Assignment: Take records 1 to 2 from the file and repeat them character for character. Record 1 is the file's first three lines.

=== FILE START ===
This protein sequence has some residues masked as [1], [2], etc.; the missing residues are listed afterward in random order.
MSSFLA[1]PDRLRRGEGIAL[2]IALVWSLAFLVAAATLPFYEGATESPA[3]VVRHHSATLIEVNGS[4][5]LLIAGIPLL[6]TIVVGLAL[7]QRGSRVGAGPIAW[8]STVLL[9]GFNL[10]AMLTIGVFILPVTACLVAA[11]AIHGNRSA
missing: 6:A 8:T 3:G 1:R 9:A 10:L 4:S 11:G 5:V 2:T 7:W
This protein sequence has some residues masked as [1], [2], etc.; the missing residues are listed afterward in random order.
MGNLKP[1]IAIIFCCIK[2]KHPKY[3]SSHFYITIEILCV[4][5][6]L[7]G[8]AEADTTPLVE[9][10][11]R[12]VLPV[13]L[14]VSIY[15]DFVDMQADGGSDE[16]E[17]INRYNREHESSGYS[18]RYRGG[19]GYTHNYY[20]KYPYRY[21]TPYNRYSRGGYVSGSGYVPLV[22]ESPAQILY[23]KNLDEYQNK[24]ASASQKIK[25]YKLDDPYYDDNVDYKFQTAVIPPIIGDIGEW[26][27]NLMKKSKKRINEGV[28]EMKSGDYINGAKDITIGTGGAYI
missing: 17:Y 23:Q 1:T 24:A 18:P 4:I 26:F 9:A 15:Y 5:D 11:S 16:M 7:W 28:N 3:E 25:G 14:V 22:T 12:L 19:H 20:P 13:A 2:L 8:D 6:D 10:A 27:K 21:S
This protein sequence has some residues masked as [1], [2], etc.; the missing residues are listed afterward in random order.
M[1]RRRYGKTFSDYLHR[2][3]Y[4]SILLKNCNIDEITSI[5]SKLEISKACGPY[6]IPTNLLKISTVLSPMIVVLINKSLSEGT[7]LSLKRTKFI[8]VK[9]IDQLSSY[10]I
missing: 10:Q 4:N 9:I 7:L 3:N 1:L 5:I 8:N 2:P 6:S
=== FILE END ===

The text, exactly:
This protein sequence has some residues masked as [1], [2], etc.; the missing residues are listed afterward in random order.
MSSFLA[1]PDRLRRGEGIAL[2]IALVWSLAFLVAAATLPFYEGATESPA[3]VVRHHSATLIEVNGS[4][5]LLIAGIPLL[6]TIVVGLAL[7]QRGSRVGAGPIAW[8]STVLL[9]GFNL[10]AMLTIGVFILPVTACLVAA[11]AIHGNRSA
missing: 6:A 8:T 3:G 1:R 9:A 10:L 4:S 11:G 5:V 2:T 7:W
This protein sequence has some residues masked as [1], [2], etc.; the missing residues are listed afterward in random order.
MGNLKP[1]IAIIFCCIK[2]KHPKY[3]SSHFYITIEILCV[4][5][6]L[7]G[8]AEADTTPLVE[9][10][11]R[12]VLPV[13]L[14]VSIY[15]DFVDMQADGGSDE[16]E[17]INRYNREHESSGYS[18]RYRGG[19]GYTHNYY[20]KYPYRY[21]TPYNRYSRGGYVSGSGYVPLV[22]ESPAQILY[23]KNLDEYQNK[24]ASASQKIK[25]YKLDDPYYDDNVDYKFQTAVIPPIIGDIGEW[26][27]NLMKKSKKRINEGV[28]EMKSGDYINGAKDITIGTGGAYI
missing: 17:Y 23:Q 1:T 24:A 18:P 4:I 26:F 9:A 15:Y 5:D 11:S 16:M 7:W 28:N 3:E 25:G 14:V 22:T 12:L 19:H 20:P 13:A 2:L 8:D 6:D 10:A 27:K 21:S